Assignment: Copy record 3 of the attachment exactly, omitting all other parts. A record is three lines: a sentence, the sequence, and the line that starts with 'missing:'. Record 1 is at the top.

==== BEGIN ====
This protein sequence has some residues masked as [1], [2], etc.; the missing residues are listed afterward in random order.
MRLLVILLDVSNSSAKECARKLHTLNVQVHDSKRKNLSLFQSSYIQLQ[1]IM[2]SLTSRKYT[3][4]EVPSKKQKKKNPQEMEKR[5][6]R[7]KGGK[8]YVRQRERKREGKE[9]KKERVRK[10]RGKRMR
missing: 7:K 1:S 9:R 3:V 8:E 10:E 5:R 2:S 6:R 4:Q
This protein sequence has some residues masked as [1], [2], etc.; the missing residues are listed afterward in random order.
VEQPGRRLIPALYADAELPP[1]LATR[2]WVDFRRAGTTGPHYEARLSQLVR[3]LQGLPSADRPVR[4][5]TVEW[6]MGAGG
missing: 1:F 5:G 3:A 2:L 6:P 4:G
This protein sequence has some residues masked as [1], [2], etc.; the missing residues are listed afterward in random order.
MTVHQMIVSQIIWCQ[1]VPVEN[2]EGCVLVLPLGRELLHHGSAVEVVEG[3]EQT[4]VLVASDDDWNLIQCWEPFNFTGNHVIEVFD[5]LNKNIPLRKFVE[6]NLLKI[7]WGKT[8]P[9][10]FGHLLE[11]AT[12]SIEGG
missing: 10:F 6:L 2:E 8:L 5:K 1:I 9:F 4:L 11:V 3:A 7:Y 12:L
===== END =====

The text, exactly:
This protein sequence has some residues masked as [1], [2], etc.; the missing residues are listed afterward in random order.
MTVHQMIVSQIIWCQ[1]VPVEN[2]EGCVLVLPLGRELLHHGSAVEVVEG[3]EQT[4]VLVASDDDWNLIQCWEPFNFTGNHVIEVFD[5]LNKNIPLRKFVE[6]NLLKI[7]WGKT[8]P[9][10]FGHLLE[11]AT[12]SIEGG
missing: 10:F 6:L 2:E 8:L 5:K 1:I 9:F 4:L 11:V 3:A 7:Y 12:L